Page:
The referenced date for the lecture would have been 1905. The above article of course is from 1913.

By the way, I used Google Book search to locate that material. The advanced search feature allows you to set a range of dates for the search, and I plugged in 1780-1940 and up popped that reference. Research is getting too easy. You young whipper-snappers don't know what real work is these days. . .[grumble]
 
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DMcFadden

Puritanboard Commissioner
Seth:

Thanks for that link, though I regret to see it is closed. Calling Dr. McMahon!!!

I do think I've discovered the earliest citation of the acronymn (that and $5 will get me a cup of coffee!). In that citation, Vail seems to provide that anecdote with a view to history, as if he was answering this very question.

Again, the earliest discovered use of the TULIP acronymn appears in an article by William H. Vail, writing in The New Outlook [vol. 104 (1913), p. 394], "The Five Points of Calvinism Historically Considered," where he states:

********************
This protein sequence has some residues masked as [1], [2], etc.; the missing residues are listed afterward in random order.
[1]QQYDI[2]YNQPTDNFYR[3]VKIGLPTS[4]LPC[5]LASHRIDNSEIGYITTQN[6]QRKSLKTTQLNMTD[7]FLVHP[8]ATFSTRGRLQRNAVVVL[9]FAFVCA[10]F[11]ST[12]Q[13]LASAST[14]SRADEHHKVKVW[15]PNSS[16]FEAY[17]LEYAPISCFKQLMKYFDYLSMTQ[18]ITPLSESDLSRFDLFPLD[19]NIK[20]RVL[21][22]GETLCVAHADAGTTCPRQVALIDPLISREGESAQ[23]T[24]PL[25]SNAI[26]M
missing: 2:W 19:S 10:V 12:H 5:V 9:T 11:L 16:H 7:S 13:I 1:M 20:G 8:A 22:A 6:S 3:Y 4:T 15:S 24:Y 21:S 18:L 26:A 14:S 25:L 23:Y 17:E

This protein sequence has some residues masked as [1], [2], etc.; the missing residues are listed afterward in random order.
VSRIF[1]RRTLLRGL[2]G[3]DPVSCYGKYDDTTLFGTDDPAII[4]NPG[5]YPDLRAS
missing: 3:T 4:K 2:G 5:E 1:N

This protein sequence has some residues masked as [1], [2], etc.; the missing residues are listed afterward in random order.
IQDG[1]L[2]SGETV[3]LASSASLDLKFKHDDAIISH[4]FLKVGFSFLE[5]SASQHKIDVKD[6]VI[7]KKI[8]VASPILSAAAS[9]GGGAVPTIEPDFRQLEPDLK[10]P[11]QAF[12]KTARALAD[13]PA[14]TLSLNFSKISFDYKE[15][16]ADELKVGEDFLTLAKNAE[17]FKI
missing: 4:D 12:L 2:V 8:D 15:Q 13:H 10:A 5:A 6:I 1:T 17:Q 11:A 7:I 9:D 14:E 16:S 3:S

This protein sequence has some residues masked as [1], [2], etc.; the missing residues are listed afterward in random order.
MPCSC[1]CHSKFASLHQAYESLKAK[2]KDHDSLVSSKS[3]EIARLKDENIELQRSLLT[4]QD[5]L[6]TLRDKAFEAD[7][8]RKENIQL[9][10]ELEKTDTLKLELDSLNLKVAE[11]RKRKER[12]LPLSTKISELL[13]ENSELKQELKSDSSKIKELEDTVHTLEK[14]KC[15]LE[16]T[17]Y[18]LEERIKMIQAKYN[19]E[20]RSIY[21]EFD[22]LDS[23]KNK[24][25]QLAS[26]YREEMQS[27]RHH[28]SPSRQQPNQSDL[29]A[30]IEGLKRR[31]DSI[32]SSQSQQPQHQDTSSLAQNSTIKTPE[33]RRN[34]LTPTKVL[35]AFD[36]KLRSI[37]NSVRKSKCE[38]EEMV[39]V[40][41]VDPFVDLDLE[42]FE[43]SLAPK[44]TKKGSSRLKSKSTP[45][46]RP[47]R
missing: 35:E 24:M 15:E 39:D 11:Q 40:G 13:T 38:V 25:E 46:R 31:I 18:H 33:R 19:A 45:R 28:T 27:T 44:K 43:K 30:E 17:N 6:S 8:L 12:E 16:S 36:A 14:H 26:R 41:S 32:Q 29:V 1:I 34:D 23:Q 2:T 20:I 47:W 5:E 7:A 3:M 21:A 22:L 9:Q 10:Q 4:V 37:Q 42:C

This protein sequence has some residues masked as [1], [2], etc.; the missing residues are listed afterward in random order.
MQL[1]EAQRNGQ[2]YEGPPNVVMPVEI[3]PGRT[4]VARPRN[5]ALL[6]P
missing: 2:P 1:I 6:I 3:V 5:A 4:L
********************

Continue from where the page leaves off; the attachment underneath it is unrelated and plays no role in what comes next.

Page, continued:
"Some eight years ago I had the privilege of hearing a popular lecture by Dr. McAfee, of Brooklyn [Cleland Boyd McAfee, 1866-1944], upon the Five Points of Calvinism, given before the Presbyterian Union of Newark, New Jersey, which was most interesting as well as instructive. To aid the mind in remembering the Five Points, Dr. McAfee made use of the word Tulip, which, possessing five letters, lends itself nicely to the subject in hand, especially as it ends with the letter P, as will be seen later."

The referenced date for the lecture would have been 1905. The above article of course is from 1913.

By the way, I used Google Book search to locate that material. The advanced search feature allows you to set a range of dates for the search, and I plugged in 1780-1940 and up popped that reference. Research is getting too easy. You young whipper-snappers don't know what real work is these days. . .[grumble]
Congrats on the historical research. I have seen numerous (normally quite reliable) sources claim that Boettner was the first attested instance of the acronym. Nice catch, Wayne!
 

Wayne

Tempus faciendi, Domine.
Whadda I win???!!! Whadda I win???!!!

oh: fond congratulations.

nevermind. shuffles away.

:(